A California woman who was sentenced to life in prison at 17 years old for killing her pimp was released from prison Thursday.
Sara Kruzan, 35, left the Central California Women's Facility in Chowchilla after being paroled under a new California law that allows for the resentencing of certain inmates convicted as juveniles. Kruzan spent 19 years in prison.
Kruzan was prosecuted for the 1994 fatal shooting of George Gilbert Howard in a motel room in Riverside. She said that Howard had sexually assaulted her at age 11, and that he raped her and forced her into sex trafficking at age 13.
In 2010, former Gov. Arnold Schwarzenegger commuted her sentence to 25-years-to-life with the possibility of parole.
"Given Ms. Kruzan's age at the time of the murder, and considering the significant abuse she suffered at his hands, I believe Ms. Kruzan's sentence is excessive," said Schwarzenegger's commutation message.
Kruzan's case was championed by state Sen. Leland Yee, who authored a bill to ease life sentences for juveniles.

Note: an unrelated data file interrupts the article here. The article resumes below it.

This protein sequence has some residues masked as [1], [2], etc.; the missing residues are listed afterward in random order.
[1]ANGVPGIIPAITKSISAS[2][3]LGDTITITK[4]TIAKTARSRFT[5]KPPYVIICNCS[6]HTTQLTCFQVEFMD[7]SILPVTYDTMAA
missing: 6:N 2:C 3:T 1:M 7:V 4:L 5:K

"It is justice long overdue," Yee told the Los Angeles Times. He called Kruzan's case the "perfect example of adults who failed her, of society failing her. You had a predator who stalked her, raped her, forced her into prostitution, and there was no one around."
In January, Yee’s bill became law and Kruzan became eligible for parole when a Riverside County judge reduced Kruzan's conviction from first-degree to second-degree murder.
In September, Gov. Jerry Brown signed a second bill requiring parole boards to give special consideration to juveniles tried as adults who have served at least 15 years of long sentences. He decided last week to accept the Parole Board’s recommendation for her release.
While in prison Kruzan earned a college degree and was named Woman of the Year in 2009 by corrections officers.
“We are all very pleased to see her be released,” said Susan Munsey who runs the local nonprofit Generate Hope, which shelter’s victims of human trafficking in San Diego and helps them transition in to society. “It was an incredible injustice to see her have to serve the time she served, given that she was a minor tried as an adult and given the circumstances she endured....We hope that she is able to reintegrate back into society and that she is able to enjoy her freedom.”
Kruzan’s appeals lawyer, Ron McIntire, told KPBS that she is in an Orange County apartment in a program to help her do just that.